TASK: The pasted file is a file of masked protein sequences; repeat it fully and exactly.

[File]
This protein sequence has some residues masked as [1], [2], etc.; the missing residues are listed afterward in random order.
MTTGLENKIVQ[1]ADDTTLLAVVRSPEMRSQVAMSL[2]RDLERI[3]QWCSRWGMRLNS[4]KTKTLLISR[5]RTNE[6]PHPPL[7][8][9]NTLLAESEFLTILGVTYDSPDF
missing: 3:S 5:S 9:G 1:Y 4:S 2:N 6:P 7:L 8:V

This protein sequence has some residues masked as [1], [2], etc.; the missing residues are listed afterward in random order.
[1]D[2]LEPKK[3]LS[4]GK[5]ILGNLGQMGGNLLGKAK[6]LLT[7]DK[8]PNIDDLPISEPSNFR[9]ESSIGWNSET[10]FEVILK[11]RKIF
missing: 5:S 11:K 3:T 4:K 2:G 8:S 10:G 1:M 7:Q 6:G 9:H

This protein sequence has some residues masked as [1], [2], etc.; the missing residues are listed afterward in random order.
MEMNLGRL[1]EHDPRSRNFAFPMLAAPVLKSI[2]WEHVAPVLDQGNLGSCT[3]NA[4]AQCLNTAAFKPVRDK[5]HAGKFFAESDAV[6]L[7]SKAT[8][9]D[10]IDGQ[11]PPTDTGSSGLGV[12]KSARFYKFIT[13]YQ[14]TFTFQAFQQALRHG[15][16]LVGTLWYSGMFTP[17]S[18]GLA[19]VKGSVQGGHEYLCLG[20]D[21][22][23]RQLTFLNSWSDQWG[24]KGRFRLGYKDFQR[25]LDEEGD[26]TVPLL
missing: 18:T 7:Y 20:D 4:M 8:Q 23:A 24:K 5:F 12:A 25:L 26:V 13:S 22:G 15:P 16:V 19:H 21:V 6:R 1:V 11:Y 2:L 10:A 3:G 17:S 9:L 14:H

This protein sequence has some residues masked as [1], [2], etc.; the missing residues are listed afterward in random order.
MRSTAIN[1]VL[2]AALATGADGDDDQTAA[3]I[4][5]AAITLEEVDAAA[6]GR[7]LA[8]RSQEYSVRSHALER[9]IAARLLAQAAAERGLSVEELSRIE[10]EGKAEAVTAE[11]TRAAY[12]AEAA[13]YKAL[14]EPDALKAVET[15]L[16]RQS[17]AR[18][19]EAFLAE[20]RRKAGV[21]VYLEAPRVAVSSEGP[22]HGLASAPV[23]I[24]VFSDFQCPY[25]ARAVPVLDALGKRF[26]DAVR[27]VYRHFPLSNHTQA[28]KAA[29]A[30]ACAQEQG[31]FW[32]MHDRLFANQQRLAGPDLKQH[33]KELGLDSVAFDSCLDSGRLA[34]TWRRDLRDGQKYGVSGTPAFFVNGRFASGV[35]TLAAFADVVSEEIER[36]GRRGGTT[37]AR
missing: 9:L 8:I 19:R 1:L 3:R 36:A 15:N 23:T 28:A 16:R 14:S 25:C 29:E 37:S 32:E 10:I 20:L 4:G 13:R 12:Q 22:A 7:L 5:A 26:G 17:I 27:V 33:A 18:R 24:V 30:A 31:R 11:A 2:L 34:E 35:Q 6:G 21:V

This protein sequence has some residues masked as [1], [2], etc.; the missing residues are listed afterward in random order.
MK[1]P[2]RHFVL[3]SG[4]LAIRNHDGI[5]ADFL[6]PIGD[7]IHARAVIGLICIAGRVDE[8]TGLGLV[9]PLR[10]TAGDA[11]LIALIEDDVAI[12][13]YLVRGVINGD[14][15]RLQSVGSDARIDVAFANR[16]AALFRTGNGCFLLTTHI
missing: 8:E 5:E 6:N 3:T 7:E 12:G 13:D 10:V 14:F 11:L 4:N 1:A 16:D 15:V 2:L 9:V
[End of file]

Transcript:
This protein sequence has some residues masked as [1], [2], etc.; the missing residues are listed afterward in random order.
MTTGLENKIVQ[1]ADDTTLLAVVRSPEMRSQVAMSL[2]RDLERI[3]QWCSRWGMRLNS[4]KTKTLLISR[5]RTNE[6]PHPPL[7][8][9]NTLLAESEFLTILGVTYDSPDF
missing: 3:S 5:S 9:G 1:Y 4:S 2:N 6:P 7:L 8:V

This protein sequence has some residues masked as [1], [2], etc.; the missing residues are listed afterward in random order.
[1]D[2]LEPKK[3]LS[4]GK[5]ILGNLGQMGGNLLGKAK[6]LLT[7]DK[8]PNIDDLPISEPSNFR[9]ESSIGWNSET[10]FEVILK[11]RKIF
missing: 5:S 11:K 3:T 4:K 2:G 8:S 10:G 1:M 7:Q 6:G 9:H

This protein sequence has some residues masked as [1], [2], etc.; the missing residues are listed afterward in random order.
MEMNLGRL[1]EHDPRSRNFAFPMLAAPVLKSI[2]WEHVAPVLDQGNLGSCT[3]NA[4]AQCLNTAAFKPVRDK[5]HAGKFFAESDAV[6]L[7]SKAT[8][9]D[10]IDGQ[11]PPTDTGSSGLGV[12]KSARFYKFIT[13]YQ[14]TFTFQAFQQALRHG[15][16]LVGTLWYSGMFTP[17]S[18]GLA[19]VKGSVQGGHEYLCLG[20]D[21][22][23]RQLTFLNSWSDQWG[24]KGRFRLGYKDFQR[25]LDEEGD[26]TVPLL
missing: 18:T 7:Y 20:D 4:M 8:Q 23:A 24:K 5:F 12:A 25:L 26:V 13:S 22:G 15:P 16:V 19:H 21:V 6:R 1:V 11:Y 2:L 10:A 3:G 17:S 9:L 14:H

This protein sequence has some residues masked as [1], [2], etc.; the missing residues are listed afterward in random order.
MRSTAIN[1]VL[2]AALATGADGDDDQTAA[3]I[4][5]AAITLEEVDAAA[6]GR[7]LA[8]RSQEYSVRSHALER[9]IAARLLAQAAAERGLSVEELSRIE[10]EGKAEAVTAE[11]TRAAY[12]AEAA[13]YKAL[14]EPDALKAVET[15]L[16]RQS[17]AR[18][19]EAFLAE[20]RRKAGV[21]VYLEAPRVAVSSEGP[22]HGLASAPV[23]I[24]VFSDFQCPY[25]ARAVPVLDALGKRF[26]DAVR[27]VYRHFPLSNHTQA[28]KAA[29]A[30]ACAQEQG[31]FW[32]MHDRLFANQQRLAGPDLKQH[33]KELGLDSVAFDSCLDSGRLA[34]TWRRDLRDGQKYGVSGTPAFFVNGRFASGV[35]TLAAFADVVSEEIER[36]GRRGGTT[37]AR
missing: 9:L 8:I 19:R 1:L 3:R 36:A 15:N 23:T 28:A 16:R 14:S 25:C 29:E 37:S 32:E 10:I 20:L 4:G 13:R 12:Q 22:A 7:L 5:A 26:G 17:I 27:V 33:A 18:R 24:V 30:A 31:R 11:A 2:L 34:E 35:Q 6:G 21:V

This protein sequence has some residues masked as [1], [2], etc.; the missing residues are listed afterward in random order.
MK[1]P[2]RHFVL[3]SG[4]LAIRNHDGI[5]ADFL[6]PIGD[7]IHARAVIGLICIAGRVDE[8]TGLGLV[9]PLR[10]TAGDA[11]LIALIEDDVAI[12][13]YLVRGVINGD[14][15]RLQSVGSDARIDVAFANR[16]AALFRTGNGCFLLTTHI
missing: 8:E 5:E 6:N 3:T 7:E 12:G 13:D 10:V 14:F 11:L 4:N 1:A 16:D 15:V 2:L 9:V